Naveed Iqbal : New Delhi, Tue Apr 02 2013, 01:55 hrs
She said the delegation failed to provide any conclusive figures with regard to the number of such schools in the city.
"Since we don't know this number, we have not taken any decision on imposing penalty yet," Walia said.
On Monday, many Delhi schools remained open even as the fear of imminent closure loomed large.
After the government relaxed land requirement norms for primary schools from 800 square metres to 200 square metres last week, many schools in the bylanes of Delhi woke up to the fact that they do not meet even these revised norms.
Sajjan Bhardwaj, principal of one such school in the resettlement colony of Trilokpuri in East Delhi, said when he started the school in 2002, from a 100 square metre plot, schools did not need recognition till class VII, according to the Delhi Education Act, 1976.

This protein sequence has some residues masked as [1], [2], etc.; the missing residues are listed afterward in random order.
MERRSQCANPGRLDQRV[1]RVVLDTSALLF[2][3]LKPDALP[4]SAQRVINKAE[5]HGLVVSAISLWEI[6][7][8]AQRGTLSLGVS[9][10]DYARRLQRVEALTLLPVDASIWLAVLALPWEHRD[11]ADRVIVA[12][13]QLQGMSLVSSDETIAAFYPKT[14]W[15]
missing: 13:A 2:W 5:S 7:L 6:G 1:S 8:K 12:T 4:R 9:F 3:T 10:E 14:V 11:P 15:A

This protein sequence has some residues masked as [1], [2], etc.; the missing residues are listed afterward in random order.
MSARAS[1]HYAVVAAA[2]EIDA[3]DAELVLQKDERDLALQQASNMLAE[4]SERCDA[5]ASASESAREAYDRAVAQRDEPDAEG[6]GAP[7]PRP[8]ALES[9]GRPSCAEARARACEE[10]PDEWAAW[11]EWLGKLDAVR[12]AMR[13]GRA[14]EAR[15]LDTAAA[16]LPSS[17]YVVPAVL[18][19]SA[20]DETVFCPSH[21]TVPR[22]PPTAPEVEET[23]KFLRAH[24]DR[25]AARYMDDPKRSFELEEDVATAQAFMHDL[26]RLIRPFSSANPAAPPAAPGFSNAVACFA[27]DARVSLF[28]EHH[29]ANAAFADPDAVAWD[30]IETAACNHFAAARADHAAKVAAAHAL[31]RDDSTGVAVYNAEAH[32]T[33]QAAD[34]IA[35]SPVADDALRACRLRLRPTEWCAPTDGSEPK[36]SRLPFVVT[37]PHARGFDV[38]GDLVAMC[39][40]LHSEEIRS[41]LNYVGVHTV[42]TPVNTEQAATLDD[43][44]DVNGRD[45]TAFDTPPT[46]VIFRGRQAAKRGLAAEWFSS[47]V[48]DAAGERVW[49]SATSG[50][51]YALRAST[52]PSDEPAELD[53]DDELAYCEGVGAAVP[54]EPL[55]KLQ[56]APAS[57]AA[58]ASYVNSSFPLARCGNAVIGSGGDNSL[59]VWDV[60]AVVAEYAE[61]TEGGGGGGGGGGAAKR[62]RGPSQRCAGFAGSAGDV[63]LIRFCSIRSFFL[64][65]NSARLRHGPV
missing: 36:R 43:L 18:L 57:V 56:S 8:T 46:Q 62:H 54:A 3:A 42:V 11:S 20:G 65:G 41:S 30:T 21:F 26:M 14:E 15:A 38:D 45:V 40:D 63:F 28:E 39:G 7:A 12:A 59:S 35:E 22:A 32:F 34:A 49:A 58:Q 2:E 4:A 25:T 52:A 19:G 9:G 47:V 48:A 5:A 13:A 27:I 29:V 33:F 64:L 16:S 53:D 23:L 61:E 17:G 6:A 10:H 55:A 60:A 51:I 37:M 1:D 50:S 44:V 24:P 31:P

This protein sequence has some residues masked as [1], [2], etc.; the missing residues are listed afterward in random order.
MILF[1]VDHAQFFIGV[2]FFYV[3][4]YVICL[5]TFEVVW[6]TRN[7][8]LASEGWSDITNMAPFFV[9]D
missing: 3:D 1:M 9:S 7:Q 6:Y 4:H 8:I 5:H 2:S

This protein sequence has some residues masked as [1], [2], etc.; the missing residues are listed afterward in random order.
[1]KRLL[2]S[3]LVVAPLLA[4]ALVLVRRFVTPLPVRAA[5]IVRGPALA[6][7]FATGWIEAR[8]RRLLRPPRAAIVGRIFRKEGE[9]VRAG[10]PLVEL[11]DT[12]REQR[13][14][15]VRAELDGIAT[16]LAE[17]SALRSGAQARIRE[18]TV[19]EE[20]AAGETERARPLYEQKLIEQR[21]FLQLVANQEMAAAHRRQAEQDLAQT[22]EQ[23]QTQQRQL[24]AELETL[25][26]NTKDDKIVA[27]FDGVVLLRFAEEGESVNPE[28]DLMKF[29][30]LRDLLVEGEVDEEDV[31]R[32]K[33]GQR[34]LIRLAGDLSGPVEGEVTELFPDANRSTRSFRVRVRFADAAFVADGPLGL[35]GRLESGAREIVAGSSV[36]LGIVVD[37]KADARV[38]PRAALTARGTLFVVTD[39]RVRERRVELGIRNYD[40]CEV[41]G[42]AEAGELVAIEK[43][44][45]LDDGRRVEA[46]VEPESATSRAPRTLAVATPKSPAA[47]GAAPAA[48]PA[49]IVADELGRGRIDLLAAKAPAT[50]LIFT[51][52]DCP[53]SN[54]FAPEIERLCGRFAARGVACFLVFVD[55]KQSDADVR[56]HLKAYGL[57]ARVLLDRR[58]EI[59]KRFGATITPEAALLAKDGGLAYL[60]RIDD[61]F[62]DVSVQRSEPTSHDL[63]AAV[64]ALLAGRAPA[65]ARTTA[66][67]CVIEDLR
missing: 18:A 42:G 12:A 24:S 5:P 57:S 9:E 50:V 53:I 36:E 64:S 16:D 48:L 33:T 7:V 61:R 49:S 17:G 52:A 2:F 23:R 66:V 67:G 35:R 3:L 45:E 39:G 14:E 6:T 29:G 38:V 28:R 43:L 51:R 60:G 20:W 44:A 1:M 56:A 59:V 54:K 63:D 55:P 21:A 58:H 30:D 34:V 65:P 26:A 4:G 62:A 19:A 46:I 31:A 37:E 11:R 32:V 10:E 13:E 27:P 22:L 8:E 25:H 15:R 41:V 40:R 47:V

The school has all the basic requirements including separate toilets for boys and girls, medium-sized classrooms, electricity back-up and potable water for students.
It operates from a four-storey building in a lane with cheek by jowl houses. It could as easily be a hotel or a private residence. The school has four rooms measuring 14 by 11 feet with ventilators and a fan. There is no play area for the children.
For the parents, infrastructure is not a priority. Manju Rawat whose child studies at the school, said, "Despite limited resources, I preferred to send my child to a private school as here, at least he gets to learn and the teachers pay attention to him."
According to parents, the two government schools in the locality do not even have benches and are packed to capacity.
"My first child used to go to the government school but they have 70 to 100 students in a class. In private schools my child gets individual attention from the teacher."
Manmeet Singh who also owns a private school in the area said the government must consider the schools' request for further relaxation of norms.
"These are budget schools. There is no way we will be able to pay hefty fines to the government. If we are given some more time, we may be able to expand our facilities," he said.